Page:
Hey, security people: developers want secure code too

I've been working in software security for 20 years with companies of all sizes, and when I hear security people interact with developers (or worse, talk about developers behind closed doors), my impression is that security people aren't really "getting" them -- like, at a fundamental, human level. The developers I know are generally passionate people who want to build cool stuff, and take pride in their work. They're fascinated by exploits. They view security problems as embarrassing and try to fix real issues quickly.


  1. You can't ask them to care more than their boss cares. And more than is reflected in their KPIs and SLAs. They're normal human beings, and so they'll prioritize what they're incentivized to prioritize. It's kind of obvious, but I'll say it anyway: anything you don't incentivize, you're sort of de-incentivizing. If there was an easy button to press, they would hit it. Easy buttons are hard to come by, which brings us to point #2.

  2. Noisy and painful tools have screwed up the relationship and primed developers to be defensive, cynical, and dismissive toward security. I've written about how this happened before. This is the hardest thing to work around organizationally because security teams are not often not measured on how easy they are to work with, or how many false positives they put in front of developers -- because they are, at their core, an organization that measures security and reacts to incidents. If they don't share in the pain they inflict on developers, there is little incentive for them to be better partners. Almost no tools bring solutions to problems. They cite, report, log, punish, warn, alert -- but where are the tools that fix? That patch?

  3. Most developers are conscientious and want their code to be high quality, performant, and yes -- secure. Most people want to be good at what they do. Yet, they are broadly written off as ignorant and combative. Some developers exhibit some of these traits, for sure -- much like people from any demographic. My theory is that the interactions with these types probably linger in the memory because they are more notable or traumatic.

What Is the Developers' Responsibility?

Here are some ways developers must "meet the problem", though:

  1. Keeping an open mind about risk is important. Many developers don't intuitively grok that their code is part of the organization's attack surface, or how it can be exploited. I used to teach software security to developers, and it felt like every class started with 2-3 skeptics, and by the end of the 2 days, they were very interested in the topic. These skeptics always made the class more interesting through some lively discussion. I personally tend to view skepticism as a favorable trait, but skepticism without genuine curiosity is... not helpful.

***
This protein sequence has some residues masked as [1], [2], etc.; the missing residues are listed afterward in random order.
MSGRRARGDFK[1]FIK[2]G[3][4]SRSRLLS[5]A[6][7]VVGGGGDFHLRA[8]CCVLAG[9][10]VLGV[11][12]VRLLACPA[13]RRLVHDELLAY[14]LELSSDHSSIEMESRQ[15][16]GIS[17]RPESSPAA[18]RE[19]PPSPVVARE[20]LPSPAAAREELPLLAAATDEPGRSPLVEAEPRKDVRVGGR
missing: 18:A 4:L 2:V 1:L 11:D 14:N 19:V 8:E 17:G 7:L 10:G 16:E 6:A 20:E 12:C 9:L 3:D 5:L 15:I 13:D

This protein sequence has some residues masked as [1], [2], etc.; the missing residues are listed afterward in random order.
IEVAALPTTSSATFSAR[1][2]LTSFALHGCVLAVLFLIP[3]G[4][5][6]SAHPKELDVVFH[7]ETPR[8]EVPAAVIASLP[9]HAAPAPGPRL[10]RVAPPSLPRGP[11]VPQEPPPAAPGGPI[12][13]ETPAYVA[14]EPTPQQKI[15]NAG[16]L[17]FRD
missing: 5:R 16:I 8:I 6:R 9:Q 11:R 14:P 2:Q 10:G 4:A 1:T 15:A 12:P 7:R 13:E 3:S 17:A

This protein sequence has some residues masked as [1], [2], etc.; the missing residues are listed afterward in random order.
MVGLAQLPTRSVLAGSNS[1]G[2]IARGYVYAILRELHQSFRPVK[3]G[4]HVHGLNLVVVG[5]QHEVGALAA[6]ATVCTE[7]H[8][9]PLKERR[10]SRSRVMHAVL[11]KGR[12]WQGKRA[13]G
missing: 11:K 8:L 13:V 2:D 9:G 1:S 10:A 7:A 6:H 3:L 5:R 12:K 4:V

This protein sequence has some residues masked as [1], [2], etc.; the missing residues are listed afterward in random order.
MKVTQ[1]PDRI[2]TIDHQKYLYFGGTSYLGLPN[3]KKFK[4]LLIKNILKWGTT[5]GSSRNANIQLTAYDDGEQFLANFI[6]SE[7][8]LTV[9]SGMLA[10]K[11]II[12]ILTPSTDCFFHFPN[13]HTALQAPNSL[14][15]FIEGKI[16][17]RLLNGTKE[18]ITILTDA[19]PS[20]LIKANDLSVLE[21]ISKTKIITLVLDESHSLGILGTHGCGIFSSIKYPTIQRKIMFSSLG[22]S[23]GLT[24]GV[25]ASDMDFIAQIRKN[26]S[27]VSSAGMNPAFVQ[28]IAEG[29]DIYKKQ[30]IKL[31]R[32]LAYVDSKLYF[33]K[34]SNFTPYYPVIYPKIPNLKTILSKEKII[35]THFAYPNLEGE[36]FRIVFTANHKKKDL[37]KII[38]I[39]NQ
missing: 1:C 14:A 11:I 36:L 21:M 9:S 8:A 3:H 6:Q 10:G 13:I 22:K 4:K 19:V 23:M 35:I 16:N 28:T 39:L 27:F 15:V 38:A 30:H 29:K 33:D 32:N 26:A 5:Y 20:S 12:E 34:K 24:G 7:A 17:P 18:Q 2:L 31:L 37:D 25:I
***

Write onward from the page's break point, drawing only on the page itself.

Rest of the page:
2. Recognize that security people are conscientious too. They want what's best, but sometimes don't have the code-level expertise to directly help. Starting with an empathetic mindset will get developers closer to what should be their primary goal: alignment on security with what's worth interruption. I've never met a security person that wasn't happy to "turn off a rule", or whatever the equivalent is, after a well-meaning discussion.

  3. Recognize that tooling is imperfect because security is hard. Even though tools can hit the website/see the code/watch the system running, they don't have perfect knowledge, or the business context to correctly classify all the vulnerabilities in an app. Some very smart people have been working on this problem for a very long time, and it's hard. This isn't an excuse for them not to improve, or a declaration of defeat. We must demand more from our tools but with a spirit of empathy, rather than self-righteousness. It's often more efficient and less frustrating to use the tools as anti-bikeshedding devices and code to "make our collectively chosen tool happy". Avoid expensive arguments that justify the use of anti-patterns when it might be a much quicker win to just fix the thing.

My bottom line: developers want a secure product, and they understandably want to do as little work as possible to get there. There are times developers will go above and beyond to help, but their goodwill isn't a stable leg in the foundation of a good product security program.

And if you want to squeeze every bit of help you want from them along the way, work on being reasonable, knowledgeable, and empathetic. Hard to make enemies with with that combination!